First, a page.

We Are What We Are

2013

Action / Drama / Horror / Thriller

217
Rotten Tomatoes Critics - Certified Fresh 85%
Rotten Tomatoes Audience - Spilled 48%
IMDb Rating 5.9 10 17449

Synopsis


Uploaded By: OTTO
Downloaded 124,468 times
October 19, 2013 at 03:46 PM

Director

Cast

Odeya Rush as Alyce Parker
Kelly McGillis as Marge
Wyatt Russell as Deputy Anders
Ambyr Childers as Iris Parker
720p.BLU 1080p.BLU
806.86 MB
1280*720
English
R
23.976 fps
1hr 45 min
P/S 0 / 16
1.64 GB
1920*1080
English
R
23.976 fps
1hr 45 min
P/S 1 / 4

Movie Reviews

Reviewed by Kittycat63 8 / 10

An Engrossing, Slow Building Chiller ... Shame About The Ending!

I watched this the other day, on Amazon Prime, with totally 'fresh' eyes - i.e. I'd never heard of it (or the original Spanish version) before and I didn't know who most of the actors were (except for Kelly McGillis). I was torn between watching this and, ironically, another film with Kelly McGillis in (The Innkeepers), but I didn't even know initially that she was in this movie too so when I first saw her in it I found it very coincidental!

Anyway, I'm very glad I watched this movie. Anyone expecting a nonstop, moronic gorefest though should look elsewhere. That's NOT what I was looking for and was looking to watch something a bit more challenging, interesting and less 'lowest common denominator'.

We Are What We are is a slow burner of a movie but from the get go I found it captivating, mainly thanks to the 'moody' setting, the rainy ambiance, the dark colours, etc. It's a beautifully shot movie and the actors were all very good, and I especially liked the performance of the doctor whose daughter went missing and who gradually puts two and two together to realize what became of her. The actor who played the father was also great. There are some gory moments in the movie but few enough that even fairly squeamish people should be able to watch the movie without feeling the need to flee! Having said that, my sister - who HATES scary and horror movies - would probably refuse to watch it!

As the movie progressed the beginning made more sense - i.e. why the mother died the way she did and why she did what she did after leaving the store (re the flyer!).

The only thing about this movie that disappointed me was the bizarre, schizophrenic, unexplained ending. It was way too far fetched and the total turnaround of the younger daughter (not so much the older daughter who is a lot more 'knowing' and calculated) from how she was shown throughout the rest of the movie was totally illogical. It just made no sense, unless she was supposed to be even more 'addled' than the older sister.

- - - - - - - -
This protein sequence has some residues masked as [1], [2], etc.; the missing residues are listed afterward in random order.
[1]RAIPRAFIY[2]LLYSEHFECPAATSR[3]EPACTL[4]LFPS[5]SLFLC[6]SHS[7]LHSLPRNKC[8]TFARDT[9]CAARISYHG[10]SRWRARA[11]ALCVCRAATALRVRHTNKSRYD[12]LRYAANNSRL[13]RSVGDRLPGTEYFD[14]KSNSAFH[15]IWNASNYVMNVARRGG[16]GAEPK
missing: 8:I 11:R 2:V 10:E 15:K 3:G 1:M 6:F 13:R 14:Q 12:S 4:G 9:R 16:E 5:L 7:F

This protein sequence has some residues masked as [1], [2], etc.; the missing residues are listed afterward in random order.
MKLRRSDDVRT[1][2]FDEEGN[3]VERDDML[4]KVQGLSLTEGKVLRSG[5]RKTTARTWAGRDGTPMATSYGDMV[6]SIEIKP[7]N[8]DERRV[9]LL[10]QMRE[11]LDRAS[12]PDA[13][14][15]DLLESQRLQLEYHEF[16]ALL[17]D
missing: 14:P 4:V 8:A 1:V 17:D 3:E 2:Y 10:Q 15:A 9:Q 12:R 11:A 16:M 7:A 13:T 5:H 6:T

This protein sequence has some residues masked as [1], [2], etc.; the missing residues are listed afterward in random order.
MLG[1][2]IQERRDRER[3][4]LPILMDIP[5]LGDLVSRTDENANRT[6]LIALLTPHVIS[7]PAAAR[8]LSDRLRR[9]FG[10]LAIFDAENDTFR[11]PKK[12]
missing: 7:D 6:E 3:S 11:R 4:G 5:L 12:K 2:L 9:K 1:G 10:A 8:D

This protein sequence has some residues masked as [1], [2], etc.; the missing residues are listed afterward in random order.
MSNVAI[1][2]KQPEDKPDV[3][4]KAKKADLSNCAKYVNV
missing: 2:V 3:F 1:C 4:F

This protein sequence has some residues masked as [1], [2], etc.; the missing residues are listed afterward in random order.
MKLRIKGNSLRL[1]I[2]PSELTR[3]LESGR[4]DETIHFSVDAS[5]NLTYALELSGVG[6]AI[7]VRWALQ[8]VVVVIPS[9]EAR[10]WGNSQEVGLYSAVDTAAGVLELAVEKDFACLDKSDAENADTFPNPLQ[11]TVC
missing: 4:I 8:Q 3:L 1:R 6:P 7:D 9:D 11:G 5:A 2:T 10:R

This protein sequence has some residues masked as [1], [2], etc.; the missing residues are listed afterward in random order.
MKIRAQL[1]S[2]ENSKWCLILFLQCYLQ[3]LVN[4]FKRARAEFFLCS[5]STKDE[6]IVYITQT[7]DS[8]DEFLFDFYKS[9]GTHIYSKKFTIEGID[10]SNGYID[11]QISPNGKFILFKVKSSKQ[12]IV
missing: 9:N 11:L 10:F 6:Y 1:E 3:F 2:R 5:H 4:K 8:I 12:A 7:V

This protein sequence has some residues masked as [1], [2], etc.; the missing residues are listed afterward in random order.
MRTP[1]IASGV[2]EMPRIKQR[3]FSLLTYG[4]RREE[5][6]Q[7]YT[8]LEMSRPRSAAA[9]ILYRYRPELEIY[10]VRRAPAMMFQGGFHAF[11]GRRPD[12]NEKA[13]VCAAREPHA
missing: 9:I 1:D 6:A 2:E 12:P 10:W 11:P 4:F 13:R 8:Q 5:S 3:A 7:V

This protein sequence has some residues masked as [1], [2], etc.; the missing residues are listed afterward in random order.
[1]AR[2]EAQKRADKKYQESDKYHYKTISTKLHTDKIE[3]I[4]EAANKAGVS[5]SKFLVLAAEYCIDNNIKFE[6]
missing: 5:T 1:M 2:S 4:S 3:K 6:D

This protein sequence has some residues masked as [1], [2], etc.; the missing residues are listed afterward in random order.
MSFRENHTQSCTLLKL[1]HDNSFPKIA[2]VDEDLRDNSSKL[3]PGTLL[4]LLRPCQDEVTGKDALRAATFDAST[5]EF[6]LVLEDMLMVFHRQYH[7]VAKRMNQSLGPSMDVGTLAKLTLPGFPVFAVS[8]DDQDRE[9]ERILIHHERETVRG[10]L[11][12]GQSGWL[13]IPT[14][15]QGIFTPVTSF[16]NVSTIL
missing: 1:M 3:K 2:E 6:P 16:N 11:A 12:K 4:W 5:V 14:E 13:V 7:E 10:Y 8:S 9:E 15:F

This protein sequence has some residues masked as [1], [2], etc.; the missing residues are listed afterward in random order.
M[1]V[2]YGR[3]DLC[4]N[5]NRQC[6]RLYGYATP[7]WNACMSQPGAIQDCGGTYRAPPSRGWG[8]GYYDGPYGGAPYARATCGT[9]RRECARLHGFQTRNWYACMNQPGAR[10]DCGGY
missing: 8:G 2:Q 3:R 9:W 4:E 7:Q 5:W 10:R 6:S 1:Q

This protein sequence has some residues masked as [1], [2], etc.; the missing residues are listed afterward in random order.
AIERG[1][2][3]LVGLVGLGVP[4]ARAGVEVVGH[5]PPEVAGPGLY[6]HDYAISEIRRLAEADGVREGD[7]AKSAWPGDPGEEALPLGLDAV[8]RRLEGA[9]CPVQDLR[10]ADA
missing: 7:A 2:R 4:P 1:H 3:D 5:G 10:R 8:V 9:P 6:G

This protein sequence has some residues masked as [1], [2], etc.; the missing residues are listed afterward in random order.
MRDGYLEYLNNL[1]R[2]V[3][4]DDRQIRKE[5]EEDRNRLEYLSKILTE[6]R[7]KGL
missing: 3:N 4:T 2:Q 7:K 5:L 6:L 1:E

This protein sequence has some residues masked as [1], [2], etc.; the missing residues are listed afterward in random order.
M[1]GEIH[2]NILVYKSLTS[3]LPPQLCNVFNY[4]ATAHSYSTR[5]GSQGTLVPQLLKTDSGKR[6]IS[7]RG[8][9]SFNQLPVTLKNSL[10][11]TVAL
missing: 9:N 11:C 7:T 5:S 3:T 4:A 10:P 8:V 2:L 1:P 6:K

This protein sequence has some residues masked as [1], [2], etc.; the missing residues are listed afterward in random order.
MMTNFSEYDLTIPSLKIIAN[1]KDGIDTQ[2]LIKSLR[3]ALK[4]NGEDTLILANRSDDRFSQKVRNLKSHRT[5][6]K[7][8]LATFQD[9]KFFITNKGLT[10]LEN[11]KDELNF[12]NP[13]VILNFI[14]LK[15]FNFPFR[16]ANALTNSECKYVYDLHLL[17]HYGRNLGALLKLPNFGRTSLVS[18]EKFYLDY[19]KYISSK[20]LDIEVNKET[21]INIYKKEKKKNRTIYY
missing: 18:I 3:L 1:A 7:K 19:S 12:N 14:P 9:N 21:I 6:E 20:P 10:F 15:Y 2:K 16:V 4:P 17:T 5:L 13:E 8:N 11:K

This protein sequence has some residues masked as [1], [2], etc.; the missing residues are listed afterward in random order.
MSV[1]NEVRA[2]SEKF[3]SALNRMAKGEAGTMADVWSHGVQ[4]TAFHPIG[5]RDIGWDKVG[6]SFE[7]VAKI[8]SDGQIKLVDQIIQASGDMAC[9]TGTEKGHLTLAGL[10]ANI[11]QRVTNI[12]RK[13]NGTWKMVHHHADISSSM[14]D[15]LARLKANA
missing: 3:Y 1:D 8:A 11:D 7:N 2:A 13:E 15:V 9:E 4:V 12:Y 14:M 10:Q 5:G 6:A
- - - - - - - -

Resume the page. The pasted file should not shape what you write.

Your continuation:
Overall I really enjoyed this movie and am glad I happened to come across it quite randomly. I can definitely recommend.

P.S. Some of the reviews for We Are What We are are SOOOOO detailed they're really not fair. To pretty much give away what an entire movie is about is so wrong - people need to review movies clearly and fairly without resorting to giving everything away. Personally, I think IMDb should refuse to publish such spoiler laden reviews.

Reviewed by rdoyle29 8 / 10

An appealing slow burn

The matriarch of the Parker family dies suddenly right before an important family ritual. It falls on eldest daughter Iris (Ambyr Childers) to take her mother's place and complete the ritual. Heavy rains and flooding have revealed evidence that leads to Doc Barrow (Michael Parks) investigating the Parkers and their connection to a host of missing people. This one's a really slow meditation on religion and familial authority that has an explosively gory climax. Kelly McGillis and Larry Fessenden turn up in supporting roles.

Reviewed by BA_Harrison 5 / 10

What is 'We Are What We Are'?

What 'We Are What We Are' is is oh-so-slow and way too long. I'm not averse to the slow-burn approach per se, but when it holds as few surprises for the viewer as this film from 'Stake Land' director Jim Mickle, you can colour me not impressed.

The plot revolves around the Parker family, who harbour a dark secret that has blighted their ancestors for centuries. You don't have to be Sherlock Holmes to figure out what that secret is early on, or how the action will unfold, which makes the film kinda pointless.

Mickle isn't without some skill behind the camera, his narrative flowing well, the imagery clearly carefully considered (albeit way too washed out for my liking), and the cast all put in solid performances—it's just a shame that the film as a whole is what it is: predictable and ultimately rather forgettable.

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